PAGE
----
on the other hand, sometimes answers to prayer happen before we pray, but we only find out about it afterwards…it’s always exciting when this happens, although it can be tempting to think that what has happened has had no relation to our prayer…

I don’t know who said it but:

Or, as Richard Dawkins put it:

“Faith is an evil precisely because it requires no justification and brooks no argument.”

And then there’s this:

Again, I am not an atheist but if I must choose between faith in the god of the Bible or the idea that there is no god at all, I’d definitely prayer for the latter.

Besides, if actions actually do speak louder than words, then the god of the Bible is either nonexistent or he is the most apathetic monster humanly imaginable.

:wink:

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Thank you, Jason, for helping us to see the depths of faith. Your writings are treasured, and I’m grateful.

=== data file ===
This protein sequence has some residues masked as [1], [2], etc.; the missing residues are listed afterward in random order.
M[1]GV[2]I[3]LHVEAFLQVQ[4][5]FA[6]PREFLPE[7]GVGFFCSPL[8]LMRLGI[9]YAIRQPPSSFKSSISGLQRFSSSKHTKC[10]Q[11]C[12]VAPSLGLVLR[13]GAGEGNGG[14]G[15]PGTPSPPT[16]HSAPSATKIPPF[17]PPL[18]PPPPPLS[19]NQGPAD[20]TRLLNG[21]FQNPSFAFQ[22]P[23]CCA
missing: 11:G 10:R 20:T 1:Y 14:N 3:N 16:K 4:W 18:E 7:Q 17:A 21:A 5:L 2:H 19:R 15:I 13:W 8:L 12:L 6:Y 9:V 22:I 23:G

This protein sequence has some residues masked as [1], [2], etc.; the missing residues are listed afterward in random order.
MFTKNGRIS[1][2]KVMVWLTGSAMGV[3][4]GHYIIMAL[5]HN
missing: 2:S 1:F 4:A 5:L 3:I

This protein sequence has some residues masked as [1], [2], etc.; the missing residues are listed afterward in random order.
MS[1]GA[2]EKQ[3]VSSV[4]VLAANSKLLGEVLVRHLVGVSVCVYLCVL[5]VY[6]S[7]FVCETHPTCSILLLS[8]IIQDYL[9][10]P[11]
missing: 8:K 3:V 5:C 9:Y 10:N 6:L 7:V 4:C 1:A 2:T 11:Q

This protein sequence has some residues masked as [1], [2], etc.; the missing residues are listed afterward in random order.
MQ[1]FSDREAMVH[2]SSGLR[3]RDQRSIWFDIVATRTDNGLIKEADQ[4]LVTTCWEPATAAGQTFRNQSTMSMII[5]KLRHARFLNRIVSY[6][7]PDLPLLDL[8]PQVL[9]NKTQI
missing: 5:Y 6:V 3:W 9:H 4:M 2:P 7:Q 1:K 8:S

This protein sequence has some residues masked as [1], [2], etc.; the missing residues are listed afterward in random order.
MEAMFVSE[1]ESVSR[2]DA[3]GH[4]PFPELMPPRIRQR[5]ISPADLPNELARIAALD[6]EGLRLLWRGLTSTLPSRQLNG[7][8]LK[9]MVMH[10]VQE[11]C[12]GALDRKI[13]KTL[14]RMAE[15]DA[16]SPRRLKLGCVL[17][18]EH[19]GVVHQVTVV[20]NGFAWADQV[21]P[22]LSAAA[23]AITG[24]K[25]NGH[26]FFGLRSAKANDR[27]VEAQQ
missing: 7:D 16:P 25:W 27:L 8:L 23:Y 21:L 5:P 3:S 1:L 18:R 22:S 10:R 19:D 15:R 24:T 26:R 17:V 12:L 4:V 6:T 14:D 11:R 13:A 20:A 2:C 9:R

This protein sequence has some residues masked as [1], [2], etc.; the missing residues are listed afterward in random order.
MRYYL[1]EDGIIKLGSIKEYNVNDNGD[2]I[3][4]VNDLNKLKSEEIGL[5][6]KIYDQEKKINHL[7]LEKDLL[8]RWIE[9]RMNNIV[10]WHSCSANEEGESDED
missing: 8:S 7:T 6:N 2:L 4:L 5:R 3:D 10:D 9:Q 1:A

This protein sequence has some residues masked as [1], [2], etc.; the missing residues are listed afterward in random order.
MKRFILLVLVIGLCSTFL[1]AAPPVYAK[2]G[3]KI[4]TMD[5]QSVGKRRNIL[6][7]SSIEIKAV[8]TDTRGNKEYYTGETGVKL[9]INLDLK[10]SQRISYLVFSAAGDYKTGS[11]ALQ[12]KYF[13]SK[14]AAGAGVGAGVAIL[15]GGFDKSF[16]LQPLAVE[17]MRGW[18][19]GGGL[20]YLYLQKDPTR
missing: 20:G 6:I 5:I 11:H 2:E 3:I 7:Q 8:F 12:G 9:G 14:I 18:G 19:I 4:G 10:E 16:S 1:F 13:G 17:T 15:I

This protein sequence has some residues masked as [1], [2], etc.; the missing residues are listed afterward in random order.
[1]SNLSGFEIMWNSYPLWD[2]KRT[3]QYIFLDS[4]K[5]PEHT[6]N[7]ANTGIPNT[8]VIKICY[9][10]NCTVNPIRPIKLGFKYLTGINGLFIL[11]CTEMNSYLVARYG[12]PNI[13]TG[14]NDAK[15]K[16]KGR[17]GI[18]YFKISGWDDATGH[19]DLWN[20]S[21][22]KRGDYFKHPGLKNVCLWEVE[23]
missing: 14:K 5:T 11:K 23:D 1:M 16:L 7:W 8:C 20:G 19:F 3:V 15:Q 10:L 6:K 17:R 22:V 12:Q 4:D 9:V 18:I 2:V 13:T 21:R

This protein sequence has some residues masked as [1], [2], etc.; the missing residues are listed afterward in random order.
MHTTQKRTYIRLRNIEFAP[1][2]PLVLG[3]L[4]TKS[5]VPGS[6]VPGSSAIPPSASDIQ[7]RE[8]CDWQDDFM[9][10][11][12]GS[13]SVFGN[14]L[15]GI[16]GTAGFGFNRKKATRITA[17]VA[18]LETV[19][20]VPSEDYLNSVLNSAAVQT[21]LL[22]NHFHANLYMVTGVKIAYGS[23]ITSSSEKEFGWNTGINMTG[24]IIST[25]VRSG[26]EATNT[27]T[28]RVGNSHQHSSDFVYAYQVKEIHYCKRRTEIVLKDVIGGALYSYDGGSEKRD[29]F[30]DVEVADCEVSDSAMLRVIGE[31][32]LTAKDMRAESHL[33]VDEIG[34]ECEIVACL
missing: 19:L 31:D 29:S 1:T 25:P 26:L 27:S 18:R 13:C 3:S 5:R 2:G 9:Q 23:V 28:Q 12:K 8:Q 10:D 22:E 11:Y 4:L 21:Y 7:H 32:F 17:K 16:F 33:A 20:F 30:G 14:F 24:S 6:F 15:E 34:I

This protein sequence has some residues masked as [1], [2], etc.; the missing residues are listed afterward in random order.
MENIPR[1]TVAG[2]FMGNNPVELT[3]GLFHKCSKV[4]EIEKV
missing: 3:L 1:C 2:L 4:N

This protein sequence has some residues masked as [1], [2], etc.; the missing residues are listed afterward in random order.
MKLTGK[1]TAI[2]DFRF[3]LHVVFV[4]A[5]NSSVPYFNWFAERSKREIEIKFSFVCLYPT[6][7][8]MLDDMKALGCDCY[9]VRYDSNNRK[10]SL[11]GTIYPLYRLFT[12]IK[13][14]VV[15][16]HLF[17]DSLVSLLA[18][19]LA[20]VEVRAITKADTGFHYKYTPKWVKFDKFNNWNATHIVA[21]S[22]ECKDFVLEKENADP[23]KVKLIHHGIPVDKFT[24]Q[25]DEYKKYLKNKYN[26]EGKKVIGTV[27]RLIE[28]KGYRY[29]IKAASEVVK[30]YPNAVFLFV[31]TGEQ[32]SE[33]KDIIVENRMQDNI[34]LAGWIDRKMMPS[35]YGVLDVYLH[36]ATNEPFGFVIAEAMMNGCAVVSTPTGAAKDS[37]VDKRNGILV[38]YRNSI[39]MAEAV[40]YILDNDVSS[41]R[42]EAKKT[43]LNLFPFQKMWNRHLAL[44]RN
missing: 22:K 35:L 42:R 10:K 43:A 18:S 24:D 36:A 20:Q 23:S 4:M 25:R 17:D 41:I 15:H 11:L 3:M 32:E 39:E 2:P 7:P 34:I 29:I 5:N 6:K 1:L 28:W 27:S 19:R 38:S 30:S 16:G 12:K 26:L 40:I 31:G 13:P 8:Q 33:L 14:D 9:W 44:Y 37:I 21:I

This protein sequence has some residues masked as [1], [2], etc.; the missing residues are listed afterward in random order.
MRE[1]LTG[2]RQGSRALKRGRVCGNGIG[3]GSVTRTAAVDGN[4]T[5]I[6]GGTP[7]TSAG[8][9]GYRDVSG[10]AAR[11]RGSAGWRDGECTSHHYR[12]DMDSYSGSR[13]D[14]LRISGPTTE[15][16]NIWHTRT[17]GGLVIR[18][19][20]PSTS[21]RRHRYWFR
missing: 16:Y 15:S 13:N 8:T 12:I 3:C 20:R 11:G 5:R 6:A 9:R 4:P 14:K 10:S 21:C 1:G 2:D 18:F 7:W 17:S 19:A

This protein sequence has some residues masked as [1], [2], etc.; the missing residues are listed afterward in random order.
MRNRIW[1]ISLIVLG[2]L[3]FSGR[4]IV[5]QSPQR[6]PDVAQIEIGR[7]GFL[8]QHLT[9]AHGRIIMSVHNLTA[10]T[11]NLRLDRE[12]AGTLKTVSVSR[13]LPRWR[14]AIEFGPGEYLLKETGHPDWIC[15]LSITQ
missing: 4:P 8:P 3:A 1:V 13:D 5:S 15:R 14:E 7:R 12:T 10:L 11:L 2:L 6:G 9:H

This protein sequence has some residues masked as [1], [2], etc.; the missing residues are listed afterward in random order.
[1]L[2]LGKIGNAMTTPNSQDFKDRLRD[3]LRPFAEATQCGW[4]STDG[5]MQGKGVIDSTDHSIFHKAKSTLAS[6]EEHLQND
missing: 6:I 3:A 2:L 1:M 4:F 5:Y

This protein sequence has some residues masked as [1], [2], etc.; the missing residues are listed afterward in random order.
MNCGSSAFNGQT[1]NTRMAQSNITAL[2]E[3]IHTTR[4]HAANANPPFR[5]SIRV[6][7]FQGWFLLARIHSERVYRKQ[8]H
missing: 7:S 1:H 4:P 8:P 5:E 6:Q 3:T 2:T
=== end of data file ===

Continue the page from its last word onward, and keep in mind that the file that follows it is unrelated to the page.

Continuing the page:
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Yeah, Jason.

Don’t confuse us with difficult questions, tricky logic or hard facts.

Just do whatever you can to confirm what the faithful want to believe based on some stories they’ve read.

(BTW, I know some people think I’m going to hell due to my lack of faith in fairy tales.

But I checked with Jesus and he sentenced me to twenty five years.

Fortunately, he said he would consider my 25 years as an SDA as “time served”!

:rofl:)

Has not too much ink been spilt on this? Faith is more than belief. I.e. “higher”, more significant, greater priority and spiritual. Instead of affirming and acknowledging this reality what do we do? Why not diminish it and drag it through the muck? Second point. Faith produces action, etc. Plenty of Bible support for true faith. Go figure!

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Okay.

The way I figure it “Bible support” is words.

I.e., just more spilt ink and the opposite of action.

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i think this support is what gives what we call faith a measure of objectivity…of course we can’t really prove many things in the bible, but we can determine whether our faith correlates with biblical texts…if we accept the bible as our standard, faith takes on more than the product of our own imaginations…